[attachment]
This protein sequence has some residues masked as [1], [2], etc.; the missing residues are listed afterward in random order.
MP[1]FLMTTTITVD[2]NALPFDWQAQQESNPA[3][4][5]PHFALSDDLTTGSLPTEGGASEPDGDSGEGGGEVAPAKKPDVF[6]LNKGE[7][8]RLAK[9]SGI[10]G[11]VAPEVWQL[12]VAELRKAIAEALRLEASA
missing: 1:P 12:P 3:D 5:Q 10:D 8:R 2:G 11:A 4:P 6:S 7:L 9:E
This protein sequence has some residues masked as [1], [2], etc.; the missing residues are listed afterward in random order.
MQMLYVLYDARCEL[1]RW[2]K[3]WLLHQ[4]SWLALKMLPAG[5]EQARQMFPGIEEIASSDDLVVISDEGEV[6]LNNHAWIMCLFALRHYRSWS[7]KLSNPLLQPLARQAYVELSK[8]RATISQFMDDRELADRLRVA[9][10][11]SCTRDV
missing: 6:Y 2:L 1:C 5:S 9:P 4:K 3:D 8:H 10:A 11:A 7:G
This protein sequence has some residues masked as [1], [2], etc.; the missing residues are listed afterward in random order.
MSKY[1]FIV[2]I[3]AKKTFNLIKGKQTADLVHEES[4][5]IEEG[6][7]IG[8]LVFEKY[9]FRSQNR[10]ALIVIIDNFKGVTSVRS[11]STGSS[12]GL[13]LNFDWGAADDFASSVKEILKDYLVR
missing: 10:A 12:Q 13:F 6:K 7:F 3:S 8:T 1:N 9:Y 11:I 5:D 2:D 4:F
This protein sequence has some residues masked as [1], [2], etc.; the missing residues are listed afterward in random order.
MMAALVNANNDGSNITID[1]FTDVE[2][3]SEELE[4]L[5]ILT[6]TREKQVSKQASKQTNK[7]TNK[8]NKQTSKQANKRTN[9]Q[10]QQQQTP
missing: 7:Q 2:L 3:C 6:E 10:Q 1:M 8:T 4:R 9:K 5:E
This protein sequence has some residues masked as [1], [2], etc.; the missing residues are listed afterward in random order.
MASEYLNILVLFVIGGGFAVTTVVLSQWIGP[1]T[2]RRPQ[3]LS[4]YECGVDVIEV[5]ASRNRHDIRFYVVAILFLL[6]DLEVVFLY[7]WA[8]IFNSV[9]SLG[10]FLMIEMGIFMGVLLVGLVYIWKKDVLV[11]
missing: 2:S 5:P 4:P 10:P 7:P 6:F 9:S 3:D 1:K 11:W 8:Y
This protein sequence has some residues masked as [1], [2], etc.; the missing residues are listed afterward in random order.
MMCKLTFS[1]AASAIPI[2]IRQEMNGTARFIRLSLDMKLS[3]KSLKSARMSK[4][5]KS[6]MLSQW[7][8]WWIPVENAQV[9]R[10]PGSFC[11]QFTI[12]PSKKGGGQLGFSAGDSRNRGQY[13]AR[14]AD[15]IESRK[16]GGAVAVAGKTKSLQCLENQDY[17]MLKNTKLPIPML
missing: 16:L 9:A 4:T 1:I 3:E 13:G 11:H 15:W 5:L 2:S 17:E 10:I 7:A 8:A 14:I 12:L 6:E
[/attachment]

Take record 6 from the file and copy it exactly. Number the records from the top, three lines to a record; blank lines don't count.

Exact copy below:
This protein sequence has some residues masked as [1], [2], etc.; the missing residues are listed afterward in random order.
MMCKLTFS[1]AASAIPI[2]IRQEMNGTARFIRLSLDMKLS[3]KSLKSARMSK[4][5]KS[6]MLSQW[7][8]WWIPVENAQV[9]R[10]PGSFC[11]QFTI[12]PSKKGGGQLGFSAGDSRNRGQY[13]AR[14]AD[15]IESRK[16]GGAVAVAGKTKSLQCLENQDY[17]MLKNTKLPIPML
missing: 16:L 9:A 4:T 1:I 3:E 13:G 11:H 15:W 5:L 2:S 17:E 10:I 7:A 8:A 14:I 12:L 6:E